Netflix dropped a whole load of new stuff earlier this week but one title has had people all over the world talking about it – which is strange for a moderately low budget Spanish subtitled horror movie.
Verónica is a psychological/supernatural horror film brought to you by fright specialist Paco Plaza. Plaza also directed the REC films and has previous for creating edgy, tense atmospheres in his films.
It dropped onto Netflix with very little fanfare together with everything else on February 26th – though it actually premiered last year at Toronto International Film Festival.
It tells the story of young Verónica, a teenage girl who has to look after her younger siblings after the death of her father and the constant absence of her mother.
She and her mates try to summon up some spirits during a solar eclipse around a Ouija board they got for free with an occult magazine (where else are you going to get one?) – which seems like a pretty silly idea, but hindsight is always 20/20 , I guess.
Useless to say, they don’t reach her friend’s dead ex-boyfriend, they do effectively get hold of her dad, though, and – of course – something or someone else.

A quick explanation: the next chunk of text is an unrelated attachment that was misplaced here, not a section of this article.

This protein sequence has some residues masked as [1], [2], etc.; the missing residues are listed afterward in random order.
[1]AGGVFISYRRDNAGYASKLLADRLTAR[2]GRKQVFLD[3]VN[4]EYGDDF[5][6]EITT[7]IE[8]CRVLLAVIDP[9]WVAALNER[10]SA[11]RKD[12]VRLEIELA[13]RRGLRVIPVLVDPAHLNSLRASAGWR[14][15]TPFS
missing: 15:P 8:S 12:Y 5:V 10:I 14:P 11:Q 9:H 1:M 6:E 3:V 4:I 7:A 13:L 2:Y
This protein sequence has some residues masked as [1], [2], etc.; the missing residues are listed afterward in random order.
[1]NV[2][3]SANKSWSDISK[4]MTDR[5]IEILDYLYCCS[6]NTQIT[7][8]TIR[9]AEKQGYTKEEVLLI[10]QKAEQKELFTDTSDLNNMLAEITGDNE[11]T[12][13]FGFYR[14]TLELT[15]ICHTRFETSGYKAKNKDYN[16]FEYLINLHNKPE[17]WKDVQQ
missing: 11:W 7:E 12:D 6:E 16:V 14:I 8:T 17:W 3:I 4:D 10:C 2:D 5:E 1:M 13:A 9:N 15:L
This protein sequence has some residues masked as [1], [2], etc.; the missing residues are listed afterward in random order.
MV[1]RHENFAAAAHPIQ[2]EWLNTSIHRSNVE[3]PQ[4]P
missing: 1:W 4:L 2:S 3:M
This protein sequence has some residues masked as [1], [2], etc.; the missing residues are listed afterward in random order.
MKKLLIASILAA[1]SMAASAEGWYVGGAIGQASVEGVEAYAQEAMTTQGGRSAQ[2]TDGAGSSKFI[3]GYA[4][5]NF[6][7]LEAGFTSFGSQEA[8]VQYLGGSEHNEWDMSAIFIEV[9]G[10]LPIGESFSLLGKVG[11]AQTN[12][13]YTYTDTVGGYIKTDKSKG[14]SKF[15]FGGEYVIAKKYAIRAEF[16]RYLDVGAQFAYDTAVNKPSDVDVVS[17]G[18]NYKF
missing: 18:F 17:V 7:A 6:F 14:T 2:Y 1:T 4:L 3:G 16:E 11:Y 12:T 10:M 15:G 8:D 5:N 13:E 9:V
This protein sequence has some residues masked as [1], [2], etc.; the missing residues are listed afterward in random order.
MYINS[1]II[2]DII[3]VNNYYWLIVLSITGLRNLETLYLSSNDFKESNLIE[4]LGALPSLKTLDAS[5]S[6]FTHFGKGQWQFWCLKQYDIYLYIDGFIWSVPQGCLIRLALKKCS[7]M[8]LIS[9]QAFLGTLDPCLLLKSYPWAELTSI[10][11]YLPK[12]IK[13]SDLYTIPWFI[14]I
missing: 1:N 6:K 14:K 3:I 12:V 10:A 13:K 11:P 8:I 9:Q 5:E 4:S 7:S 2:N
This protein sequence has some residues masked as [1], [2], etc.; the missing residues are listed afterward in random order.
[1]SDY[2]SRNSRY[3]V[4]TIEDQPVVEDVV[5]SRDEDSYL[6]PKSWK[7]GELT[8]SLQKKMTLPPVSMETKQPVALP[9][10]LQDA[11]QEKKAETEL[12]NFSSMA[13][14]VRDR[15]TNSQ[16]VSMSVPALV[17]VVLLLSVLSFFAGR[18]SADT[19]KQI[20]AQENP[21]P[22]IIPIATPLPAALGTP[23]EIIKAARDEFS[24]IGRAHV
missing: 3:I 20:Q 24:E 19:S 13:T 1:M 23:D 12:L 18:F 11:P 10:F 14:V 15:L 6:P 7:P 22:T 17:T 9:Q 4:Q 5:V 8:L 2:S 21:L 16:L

What reveals next is intense and creepy, and makes the viewer question what is actually real and what is in Verónica’s head.
Speaking of actually real – one of the creepiest things about the movie is that it is based on a true story.
The tale is based on events that took place in a southern part of Madrid in 1992 after which a young girl died in hospital just three days after messing about with an Ouija board (whether there was an eclipse at the time is unclear, but we’d still strongly recommend not messing with the occult during solar/lunar events).
The film takes the three days after the assembly around the Ouija board and fills in the gaps – we did say it was BASED on a true story after all.
The actual case was never solved, and is apparently one of the few instances in police files that are marked as ‘unexplained’.
We should say, the film is pretty loose around the true story, which it can be given that so little is known about the original case, but that questionably makes it scarier.
Combine the fact that we don’t know what is real and what is in Verónica’s head with the fact that certain bits of the film might just be true and you’ve got a bloody scary film.
If you’re brave enough, you could sit out the snowstorm in the UK this evening and watch it – leave the Ouija board out of it though.